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Recruiters Cite Referrals as Top Hiring Tool

November 10, 2006
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A recently released study gives new insight into how company recruiters perceive various methods for finding talent. And as other studies have shown, it comes down to who you know. Or, more precisely, who employees know.

Seventy-five percent of survey participants said employee referral programs are effective or very effective tools, according to the survey conducted by ERE Media, an online forum and source of information for recruiters, and consulting firm Classified Intelligence. The survey, released in September, includes feedback from 343 respondents across a wide range of industries and company sizes.

Currently, less than one-third of hires actually come from employee referrals. However, more than 50 percent of respondents say they will increase spending on referral programs to further tap into the benefits the programs offer as recruitment tools.

Classified Intelligence founding principal Peter Zollman says employee referral programs are highly regarded because, relative to other recruitment methods, they are fairly inexpensive. Furthermore, the quality of candidates they yield tends to be high, he explains.

While referral programs appear to be a favored recruitment tool, print ads are at the other end of the spectrum. Almost 60 percent of the survey’s participants rated print ineffective or very ineffective.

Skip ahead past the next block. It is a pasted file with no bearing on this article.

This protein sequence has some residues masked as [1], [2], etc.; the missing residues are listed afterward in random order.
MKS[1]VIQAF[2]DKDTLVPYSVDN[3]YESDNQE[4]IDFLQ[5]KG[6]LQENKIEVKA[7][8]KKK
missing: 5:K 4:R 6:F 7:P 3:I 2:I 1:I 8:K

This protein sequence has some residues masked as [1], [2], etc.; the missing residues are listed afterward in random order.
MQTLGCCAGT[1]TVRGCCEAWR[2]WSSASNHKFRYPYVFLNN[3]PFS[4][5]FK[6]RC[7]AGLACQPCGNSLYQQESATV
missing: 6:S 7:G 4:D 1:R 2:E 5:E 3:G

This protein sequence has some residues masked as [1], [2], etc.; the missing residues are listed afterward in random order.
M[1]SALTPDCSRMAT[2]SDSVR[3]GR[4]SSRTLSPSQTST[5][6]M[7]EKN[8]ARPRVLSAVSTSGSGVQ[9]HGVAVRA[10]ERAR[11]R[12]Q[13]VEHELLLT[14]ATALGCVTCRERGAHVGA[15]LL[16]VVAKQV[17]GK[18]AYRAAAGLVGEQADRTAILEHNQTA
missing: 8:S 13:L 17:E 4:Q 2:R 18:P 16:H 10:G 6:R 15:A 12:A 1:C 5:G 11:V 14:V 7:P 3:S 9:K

The reviews on career fairs weren’t quite as scathing. Some respondents believe they do not provide good value, while others consider career fairs a good tool for branding. The latter group also says career fairs are handy when it comes to filling large numbers of job vacancies in a short period of time.

Job boards received overall positive marks, ranking second among recruitment tools. About 50 percent of study participants say they are effective or very effective tools for recruitment.

Information from the report suggests that reliance on electronic recruitment tools is here to stay. Ninety-eight percent of the study’s participants say they use job boards. Some participants say more than half of their hires were found through job sites. Ninety percent of the study’s participants say they have developed corporate career sites.

Although the feedback about job boards was generally positive, there’s room for improvement within the industry, the survey reveals. Niche sites and job boards are regarded favorably, but the jury is still out on the recruiting effectiveness of social networking sites. This category includes both business-oriented networking sites like LinkedIn and purely social sites such as MySpace. More than 40 percent of respondents say they use social networking sites to recruit employees, yet the majority of that group spend less than $25,000 annually on this recruitment method.

The survey’s respondents gave diversity sites poor marks. Zollman says it’s the only category in the study that received no votes for being "very effective" as a recruitment tool. Zollman believes diversity sites are in a tough position. "Candidates that bring diversity to the table don’t want to label themselves as minorities," he says. "They just want to be considered another regular candidate."

Gina Ruiz

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